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The EU-Ukraine Free Trade Agreement and Russia’s Retaliation: a Negative Side of Free Trade Agreements?

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  • Olexandr Nekhay
  • Manuel Alejandro Cardenete Flores
  • Adolfo Cristobal Campoamor
  • Olexandr Nekhay

Abstract

A Deep and Comprehensive Free Trade Agreement (DCFTA) was signed in 2014 between Ukraine and the EU, although it was only partially enforced immediately after signature. The full implementation of the DCFTA was delayed as Russia alleged that the agreement posed a threat to its economy. However, during 2015 the two sides (the EU & Ukraine on one side and Russia on other side) could not reach an agreement. Subsequently, the Ukraine-EU DCFTA was fully implemented from January 1st 2016. In response, Russia unilaterally broke out a FTA with Ukraine signed in 2011 as well as banning all imports of agricultural products from the latter country. Simultaneously, Russia additionally restricted the transit of all goods from Ukraine to other CIS countries. We used a static comparative GTAP CGE model based on the GTAP 9 database to assess the impact of several possible scenarios, based on to the current trade relationships. We calibrated the economic model with data from the year 2015, which was especially important for Ukraine due to the sharp changes in its GDP and endowments. Our first scenario consists of the abolishment of the tariff and non-tariff barriers between the EU and Ukraine, as implied by a complete implementation of DCFTA. Our second scenario includes the first scenario, plus a ban on Ukrainian agricultural goods and some tariffs on industrial goods, according to Russia´s WTO commitments. Our third scenario includes our first scenario plus a ban on the importation of Ukrainian agricultural goods by all the Russia-led Euro-Asian Custom Union. And our forth scenario includes the first scenario plus a ban on the importation of Ukrainian agricultural goods by all the CIS members of the Russia-led FTA. The tariffs for industrial goods in our third and fourth scenarios are set at the level of the Russian tariffs in our second scenario. The results of these simulations allow us to asses the impact on GDP, welfare and trade balances of the implementation of the DCFTA, together with the Russian restrictive measures. This work should also add to the discussion regarding the benefits and drawbacks of FTAs in general and bring light to claims that these type of FTAs between two countries can hurt a third country’s interests.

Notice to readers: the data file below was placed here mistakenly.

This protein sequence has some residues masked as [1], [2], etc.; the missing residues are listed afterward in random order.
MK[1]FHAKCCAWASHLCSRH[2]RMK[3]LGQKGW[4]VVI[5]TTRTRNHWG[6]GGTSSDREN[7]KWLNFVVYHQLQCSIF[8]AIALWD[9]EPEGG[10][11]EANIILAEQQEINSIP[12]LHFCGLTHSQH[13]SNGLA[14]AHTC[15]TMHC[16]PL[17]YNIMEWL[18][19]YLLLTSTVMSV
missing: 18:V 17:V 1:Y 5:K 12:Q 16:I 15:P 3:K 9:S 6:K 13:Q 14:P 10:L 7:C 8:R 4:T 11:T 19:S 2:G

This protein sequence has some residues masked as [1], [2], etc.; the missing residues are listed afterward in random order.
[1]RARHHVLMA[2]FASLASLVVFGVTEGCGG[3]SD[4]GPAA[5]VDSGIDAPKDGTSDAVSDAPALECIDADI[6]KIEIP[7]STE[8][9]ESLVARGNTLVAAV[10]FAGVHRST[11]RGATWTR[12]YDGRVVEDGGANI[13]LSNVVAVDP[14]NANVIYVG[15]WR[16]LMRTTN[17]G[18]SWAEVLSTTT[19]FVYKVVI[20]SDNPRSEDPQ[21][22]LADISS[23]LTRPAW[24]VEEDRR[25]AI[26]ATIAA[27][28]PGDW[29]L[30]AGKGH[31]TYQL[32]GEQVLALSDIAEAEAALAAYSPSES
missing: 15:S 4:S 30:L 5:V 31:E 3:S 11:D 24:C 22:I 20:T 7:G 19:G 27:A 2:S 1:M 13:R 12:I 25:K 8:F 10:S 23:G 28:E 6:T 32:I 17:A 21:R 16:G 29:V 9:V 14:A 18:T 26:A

Suggested Citation

  • Olexandr Nekhay & Manuel Alejandro Cardenete Flores & Adolfo Cristobal Campoamor & Olexandr Nekhay, 2016. "The EU-Ukraine Free Trade Agreement and Russia’s Retaliation: a Negative Side of Free Trade Agreements?," EcoMod2016 9326, EcoMod.
  • Handle: RePEc:ekd:009007:9326
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    References listed on IDEAS

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    3. Burniaux, Jean-Marc & Truong Truong, 2002. "GTAP-E: An Energy-Environmental Version of the GTAP Model," GTAP Technical Papers 923, Center for Global Trade Analysis, Department of Agricultural Economics, Purdue University.
    4. Philippidis, G. & Hubbard, L. J., 2001. "The economic cost of the CAP revisited," Agricultural Economics, Blackwell, vol. 25(2-3), pages 375-385, September.
    5. Hertel, Thomas, 1997. "Global Trade Analysis: Modeling and applications," GTAP Books, Center for Global Trade Analysis, Department of Agricultural Economics, Purdue University, number 7685.
    6. Brockmeier, Martina & Bektasoglu, Beyhan, 2014. "Model structure or data aggregation level: Which leads to greater bias of results?," Economic Modelling, Elsevier, vol. 38(C), pages 238-245.
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    Keywords

    The European Union; Ukraine and Russia; Trade issues; General equilibrium modeling;

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